The allegations about Sabit’s conduct were revealed in legal arguments over whether the Justice Department has the right to force Sabit to produce records that he says could be used against him in a future criminal case. “The government has learned that Dr. Sabit had an undisclosed financial relationship with a spinal implant distributor during a period that the Medical Board of California has accused him of gross negligence, repeated negligent acts and dishonest and corrupt acts,” according to a March 5 filing. “The government has evidence that Dr. Sabit’s economic relationship with Reliance may have caused him to perform unnecessary surgeries using Reliance devices.”
Reliance operates several physicianowned surgical supply companies, including Apex, Justice Department officials say. Reliance did not respond to requests for comment.
In court records, federal investigators said Apex paid Sabit $30,000 a month after he made a $5,000 investment to buy a stake in the company. Investigators also produced data showing that Sabit’s use of Apex devices, including spinal- surgery
screws, spiked while he was being paid by Apex.
Sabit replied in court documents that the government was trying to “tarnish his personal and professional reputation.” He insisted he was never paid by Reliance to use specific Reliance equipment.
PODs supplied devices for 19% of spinal fusion surgeries for Medicare beneficiaries in 2011. Unlike traditional spine product manufacturers, PODs tend to sell only commodity spine products such as pedicle screws and cervical plates, rather than new or innovative products.
Hospital executives and devicemakers said federal scrutiny over the past year into POD spine device distribution has chilled hospital purchases from these companies. But it hasn’t curtailed the sector as a whole. However, that may soon change. HCA’s new policy, which will halt purchases of implantable devices, biologics and drugs from PODs, goes into effect June 30.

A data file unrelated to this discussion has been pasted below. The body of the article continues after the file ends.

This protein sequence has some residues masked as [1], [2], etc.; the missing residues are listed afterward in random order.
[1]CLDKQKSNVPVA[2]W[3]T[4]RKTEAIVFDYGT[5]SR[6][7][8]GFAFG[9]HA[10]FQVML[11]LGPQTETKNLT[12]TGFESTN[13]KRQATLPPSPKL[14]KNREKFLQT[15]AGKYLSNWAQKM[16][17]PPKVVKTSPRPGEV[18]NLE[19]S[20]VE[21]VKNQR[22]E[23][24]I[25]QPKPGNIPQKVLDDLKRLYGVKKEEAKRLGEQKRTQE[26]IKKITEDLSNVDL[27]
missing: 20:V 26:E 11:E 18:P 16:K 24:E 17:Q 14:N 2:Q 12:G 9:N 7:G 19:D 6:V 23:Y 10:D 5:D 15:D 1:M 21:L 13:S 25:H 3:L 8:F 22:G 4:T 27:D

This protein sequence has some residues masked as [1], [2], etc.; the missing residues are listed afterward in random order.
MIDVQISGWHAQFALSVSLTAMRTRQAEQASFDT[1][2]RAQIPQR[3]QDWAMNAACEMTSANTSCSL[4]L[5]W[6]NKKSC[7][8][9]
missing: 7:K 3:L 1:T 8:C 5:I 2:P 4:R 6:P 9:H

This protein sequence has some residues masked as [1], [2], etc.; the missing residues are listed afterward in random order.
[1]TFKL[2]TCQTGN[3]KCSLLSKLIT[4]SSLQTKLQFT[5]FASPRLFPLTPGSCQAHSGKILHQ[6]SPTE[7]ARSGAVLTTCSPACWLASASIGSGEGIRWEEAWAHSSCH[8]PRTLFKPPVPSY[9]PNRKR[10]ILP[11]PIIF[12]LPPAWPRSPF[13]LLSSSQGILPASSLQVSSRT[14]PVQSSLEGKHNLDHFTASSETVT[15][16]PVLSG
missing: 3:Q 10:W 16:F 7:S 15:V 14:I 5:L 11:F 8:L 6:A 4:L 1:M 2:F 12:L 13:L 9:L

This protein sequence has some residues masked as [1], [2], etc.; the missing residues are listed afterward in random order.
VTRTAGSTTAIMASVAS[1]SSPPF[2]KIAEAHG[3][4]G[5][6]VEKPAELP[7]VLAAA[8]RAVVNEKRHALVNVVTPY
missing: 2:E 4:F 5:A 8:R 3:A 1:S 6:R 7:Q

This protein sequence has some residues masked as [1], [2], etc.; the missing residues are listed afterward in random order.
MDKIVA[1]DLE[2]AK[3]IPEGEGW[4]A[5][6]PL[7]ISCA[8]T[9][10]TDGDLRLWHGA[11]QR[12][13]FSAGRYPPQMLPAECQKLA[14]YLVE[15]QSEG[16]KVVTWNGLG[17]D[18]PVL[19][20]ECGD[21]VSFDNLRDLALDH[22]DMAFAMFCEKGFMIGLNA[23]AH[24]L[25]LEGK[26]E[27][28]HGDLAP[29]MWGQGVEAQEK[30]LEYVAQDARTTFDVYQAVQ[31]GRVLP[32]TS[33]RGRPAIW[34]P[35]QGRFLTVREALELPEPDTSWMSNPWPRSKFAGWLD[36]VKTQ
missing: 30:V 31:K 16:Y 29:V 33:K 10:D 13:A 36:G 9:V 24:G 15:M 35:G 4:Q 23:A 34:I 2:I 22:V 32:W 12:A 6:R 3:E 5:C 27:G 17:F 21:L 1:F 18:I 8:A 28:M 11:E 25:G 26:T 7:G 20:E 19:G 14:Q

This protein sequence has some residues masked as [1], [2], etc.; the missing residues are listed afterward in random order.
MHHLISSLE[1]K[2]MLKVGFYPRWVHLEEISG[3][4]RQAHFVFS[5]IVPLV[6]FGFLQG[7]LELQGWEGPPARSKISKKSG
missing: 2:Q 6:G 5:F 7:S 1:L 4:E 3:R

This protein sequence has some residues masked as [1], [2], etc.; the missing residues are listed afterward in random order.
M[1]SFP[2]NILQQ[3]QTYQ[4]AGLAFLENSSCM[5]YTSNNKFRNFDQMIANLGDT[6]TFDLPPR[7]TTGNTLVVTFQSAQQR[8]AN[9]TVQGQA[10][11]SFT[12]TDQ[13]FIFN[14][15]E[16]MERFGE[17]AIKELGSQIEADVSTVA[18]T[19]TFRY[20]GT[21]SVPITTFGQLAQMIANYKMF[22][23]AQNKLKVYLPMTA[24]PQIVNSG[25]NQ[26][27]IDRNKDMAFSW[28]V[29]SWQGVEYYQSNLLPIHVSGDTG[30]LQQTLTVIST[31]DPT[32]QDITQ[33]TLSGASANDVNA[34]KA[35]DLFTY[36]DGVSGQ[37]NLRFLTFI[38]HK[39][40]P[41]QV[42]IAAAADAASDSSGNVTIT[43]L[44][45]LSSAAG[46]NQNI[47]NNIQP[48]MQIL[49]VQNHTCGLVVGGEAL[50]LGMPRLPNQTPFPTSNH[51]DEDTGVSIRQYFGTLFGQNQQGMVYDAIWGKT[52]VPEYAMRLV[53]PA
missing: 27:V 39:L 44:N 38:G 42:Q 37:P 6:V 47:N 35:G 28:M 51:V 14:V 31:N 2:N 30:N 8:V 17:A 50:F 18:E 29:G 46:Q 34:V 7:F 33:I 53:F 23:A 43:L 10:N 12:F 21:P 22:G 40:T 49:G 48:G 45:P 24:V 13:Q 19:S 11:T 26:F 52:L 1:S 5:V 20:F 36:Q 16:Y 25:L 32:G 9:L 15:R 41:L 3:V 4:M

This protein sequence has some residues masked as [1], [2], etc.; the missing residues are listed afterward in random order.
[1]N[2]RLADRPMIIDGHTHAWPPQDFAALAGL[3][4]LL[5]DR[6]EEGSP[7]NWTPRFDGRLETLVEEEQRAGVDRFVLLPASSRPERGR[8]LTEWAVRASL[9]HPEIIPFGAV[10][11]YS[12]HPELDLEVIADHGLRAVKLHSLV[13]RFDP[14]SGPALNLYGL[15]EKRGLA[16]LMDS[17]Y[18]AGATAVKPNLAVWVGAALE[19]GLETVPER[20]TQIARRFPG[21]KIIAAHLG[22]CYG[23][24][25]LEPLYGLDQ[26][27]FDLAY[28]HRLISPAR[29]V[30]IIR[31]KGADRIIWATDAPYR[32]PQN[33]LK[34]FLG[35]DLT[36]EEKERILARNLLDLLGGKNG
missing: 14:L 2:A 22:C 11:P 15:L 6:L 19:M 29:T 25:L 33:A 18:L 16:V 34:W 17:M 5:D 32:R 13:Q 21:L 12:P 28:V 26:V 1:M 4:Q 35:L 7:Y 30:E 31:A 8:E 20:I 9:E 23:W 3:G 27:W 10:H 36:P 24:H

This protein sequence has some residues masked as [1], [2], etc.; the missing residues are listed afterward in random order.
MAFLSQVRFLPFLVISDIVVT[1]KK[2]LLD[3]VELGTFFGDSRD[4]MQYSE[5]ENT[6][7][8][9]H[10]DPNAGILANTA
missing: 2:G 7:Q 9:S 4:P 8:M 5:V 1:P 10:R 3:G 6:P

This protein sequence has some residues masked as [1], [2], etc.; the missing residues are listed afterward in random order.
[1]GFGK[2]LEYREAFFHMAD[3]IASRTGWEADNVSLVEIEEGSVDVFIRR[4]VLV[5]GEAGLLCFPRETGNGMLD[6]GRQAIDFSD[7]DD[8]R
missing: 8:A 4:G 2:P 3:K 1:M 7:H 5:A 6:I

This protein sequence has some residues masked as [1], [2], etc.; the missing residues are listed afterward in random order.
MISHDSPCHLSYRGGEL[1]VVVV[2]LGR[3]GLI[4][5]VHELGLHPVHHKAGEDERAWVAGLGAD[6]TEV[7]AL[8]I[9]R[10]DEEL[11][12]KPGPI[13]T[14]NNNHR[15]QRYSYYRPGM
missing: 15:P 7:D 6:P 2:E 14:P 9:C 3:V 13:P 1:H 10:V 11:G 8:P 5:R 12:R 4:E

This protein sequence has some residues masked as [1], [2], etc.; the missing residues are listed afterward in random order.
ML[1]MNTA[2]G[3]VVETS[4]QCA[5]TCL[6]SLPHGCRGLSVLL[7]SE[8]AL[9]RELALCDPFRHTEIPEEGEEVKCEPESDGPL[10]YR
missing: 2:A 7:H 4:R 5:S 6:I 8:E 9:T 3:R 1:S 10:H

“Since the OIG fraud alert went out last March, we’ve seen a stalling and a slow reversal of activity around PODs,” said Matt Miksic, managing director and senior research analyst with Piper Jaffray. “Some hospital groups are get- ting more outspoken about their policies around doing business with PODs.” That reversal hasn’t yet led to increases in market share for traditional manufacturers of spine devices. Alexis Lukianov, chairman and CEO of San Diego-based NuVasive, recently told investors that the prevalence of PODs in the U.S. spine market is declining, but “what we haven’t seen … is surgeons immediately jumping away from PODs.”
David Demski, president and chief operating officer of Globus Medical, another spine-device maker, told investors last month that the OIG’s actions “are beginning to have some impact as we have recently been notified of several hospital systems who have adopted a no-POD policy.”
A spokesman for the American Association of Surgeon Distributors said that while some hospitals may cut ties with PODs, “these same hospitals may reconsider the accredited POD model as an effective cost savings measure.”
PODs market themselves as lower-cost distributors of traditional spine devices.